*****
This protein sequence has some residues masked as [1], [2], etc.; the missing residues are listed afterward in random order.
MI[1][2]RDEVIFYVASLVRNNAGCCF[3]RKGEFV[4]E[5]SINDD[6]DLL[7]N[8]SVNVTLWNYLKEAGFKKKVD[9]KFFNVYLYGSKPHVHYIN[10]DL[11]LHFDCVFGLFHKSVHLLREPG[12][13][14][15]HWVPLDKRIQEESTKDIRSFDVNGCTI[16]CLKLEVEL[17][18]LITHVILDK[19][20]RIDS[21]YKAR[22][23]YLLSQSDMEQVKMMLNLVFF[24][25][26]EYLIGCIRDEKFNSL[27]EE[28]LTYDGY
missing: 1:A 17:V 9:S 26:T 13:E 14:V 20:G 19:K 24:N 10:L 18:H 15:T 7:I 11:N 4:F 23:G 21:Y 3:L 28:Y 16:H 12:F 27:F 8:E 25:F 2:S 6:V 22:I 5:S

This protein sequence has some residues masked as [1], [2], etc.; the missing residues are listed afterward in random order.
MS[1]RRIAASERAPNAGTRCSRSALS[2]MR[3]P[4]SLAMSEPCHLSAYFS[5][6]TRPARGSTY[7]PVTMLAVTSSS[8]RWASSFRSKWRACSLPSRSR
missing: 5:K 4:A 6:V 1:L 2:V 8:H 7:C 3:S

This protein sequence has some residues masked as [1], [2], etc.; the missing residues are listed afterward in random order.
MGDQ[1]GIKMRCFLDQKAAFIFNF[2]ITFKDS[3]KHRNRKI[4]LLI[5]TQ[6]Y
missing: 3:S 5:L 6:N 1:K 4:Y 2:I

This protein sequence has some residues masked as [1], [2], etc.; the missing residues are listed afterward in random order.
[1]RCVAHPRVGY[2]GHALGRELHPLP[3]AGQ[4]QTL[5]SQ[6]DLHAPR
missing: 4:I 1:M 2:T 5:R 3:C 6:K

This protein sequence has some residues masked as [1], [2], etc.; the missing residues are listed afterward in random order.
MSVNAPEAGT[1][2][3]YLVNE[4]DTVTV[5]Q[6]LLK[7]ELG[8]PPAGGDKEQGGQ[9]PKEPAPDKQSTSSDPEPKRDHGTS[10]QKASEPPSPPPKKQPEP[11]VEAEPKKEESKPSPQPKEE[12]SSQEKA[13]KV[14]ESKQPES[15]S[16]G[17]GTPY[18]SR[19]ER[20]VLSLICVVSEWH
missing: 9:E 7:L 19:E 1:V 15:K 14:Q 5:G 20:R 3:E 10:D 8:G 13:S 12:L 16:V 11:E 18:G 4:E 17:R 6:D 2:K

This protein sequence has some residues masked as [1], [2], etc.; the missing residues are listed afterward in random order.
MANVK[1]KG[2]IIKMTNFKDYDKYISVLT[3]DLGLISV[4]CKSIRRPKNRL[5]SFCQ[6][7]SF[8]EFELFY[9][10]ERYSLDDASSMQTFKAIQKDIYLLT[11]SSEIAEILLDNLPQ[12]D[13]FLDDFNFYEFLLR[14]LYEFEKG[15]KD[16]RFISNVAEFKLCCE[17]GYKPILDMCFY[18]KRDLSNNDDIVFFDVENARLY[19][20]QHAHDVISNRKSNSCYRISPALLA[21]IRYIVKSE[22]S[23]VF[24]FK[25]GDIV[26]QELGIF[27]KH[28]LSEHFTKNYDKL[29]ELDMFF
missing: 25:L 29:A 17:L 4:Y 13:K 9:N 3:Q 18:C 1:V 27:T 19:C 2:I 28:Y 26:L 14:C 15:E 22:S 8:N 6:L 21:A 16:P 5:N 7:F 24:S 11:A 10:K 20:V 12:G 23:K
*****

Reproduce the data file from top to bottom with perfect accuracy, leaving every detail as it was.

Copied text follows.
This protein sequence has some residues masked as [1], [2], etc.; the missing residues are listed afterward in random order.
MI[1][2]RDEVIFYVASLVRNNAGCCF[3]RKGEFV[4]E[5]SINDD[6]DLL[7]N[8]SVNVTLWNYLKEAGFKKKVD[9]KFFNVYLYGSKPHVHYIN[10]DL[11]LHFDCVFGLFHKSVHLLREPG[12][13][14][15]HWVPLDKRIQEESTKDIRSFDVNGCTI[16]CLKLEVEL[17][18]LITHVILDK[19][20]RIDS[21]YKAR[22][23]YLLSQSDMEQVKMMLNLVFF[24][25][26]EYLIGCIRDEKFNSL[27]EE[28]LTYDGY
missing: 1:A 17:V 9:S 26:T 13:E 14:V 20:G 19:K 24:N 10:L 18:H 15:T 7:I 11:N 4:F 23:G 21:Y 3:L 28:Y 16:H 12:F 27:F 8:E 25:F 2:S 6:V 22:I 5:S

This protein sequence has some residues masked as [1], [2], etc.; the missing residues are listed afterward in random order.
MS[1]RRIAASERAPNAGTRCSRSALS[2]MR[3]P[4]SLAMSEPCHLSAYFS[5][6]TRPARGSTY[7]PVTMLAVTSSS[8]RWASSFRSKWRACSLPSRSR
missing: 5:K 4:A 6:V 1:L 2:V 8:H 7:C 3:S

This protein sequence has some residues masked as [1], [2], etc.; the missing residues are listed afterward in random order.
MGDQ[1]GIKMRCFLDQKAAFIFNF[2]ITFKDS[3]KHRNRKI[4]LLI[5]TQ[6]Y
missing: 3:S 5:L 6:N 1:K 4:Y 2:I

This protein sequence has some residues masked as [1], [2], etc.; the missing residues are listed afterward in random order.
[1]RCVAHPRVGY[2]GHALGRELHPLP[3]AGQ[4]QTL[5]SQ[6]DLHAPR
missing: 4:I 1:M 2:T 5:R 3:C 6:K

This protein sequence has some residues masked as [1], [2], etc.; the missing residues are listed afterward in random order.
MSVNAPEAGT[1][2][3]YLVNE[4]DTVTV[5]Q[6]LLK[7]ELG[8]PPAGGDKEQGGQ[9]PKEPAPDKQSTSSDPEPKRDHGTS[10]QKASEPPSPPPKKQPEP[11]VEAEPKKEESKPSPQPKEE[12]SSQEKA[13]KV[14]ESKQPES[15]S[16]G[17]GTPY[18]SR[19]ER[20]VLSLICVVSEWH
missing: 9:E 7:L 19:E 1:V 15:K 14:Q 5:G 20:R 3:E 10:D 8:G 13:S 12:L 16:V 11:E 18:G 4:E 17:R 6:D 2:K

This protein sequence has some residues masked as [1], [2], etc.; the missing residues are listed afterward in random order.
MANVK[1]KG[2]IIKMTNFKDYDKYISVLT[3]DLGLISV[4]CKSIRRPKNRL[5]SFCQ[6][7]SF[8]EFELFY[9][10]ERYSLDDASSMQTFKAIQKDIYLLT[11]SSEIAEILLDNLPQ[12]D[13]FLDDFNFYEFLLR[14]LYEFEKG[15]KD[16]RFISNVAEFKLCCE[17]GYKPILDMCFY[18]KRDLSNNDDIVFFDVENARLY[19][20]QHAHDVISNRKSNSCYRISPALLA[21]IRYIVKSE[22]S[23]VF[24]FK[25]GDIV[26]QELGIF[27]KH[28]LSEHFTKNYDKL[29]ELDMFF
missing: 25:L 29:A 17:L 4:Y 13:K 9:N 3:Q 18:C 1:V 27:T 19:C 2:I 28:Y 26:L 14:C 15:E 22:S 8:N 6:L 21:A 16:P 5:N 7:F 24:S 11:A 10:K 20:V 12:G 23:K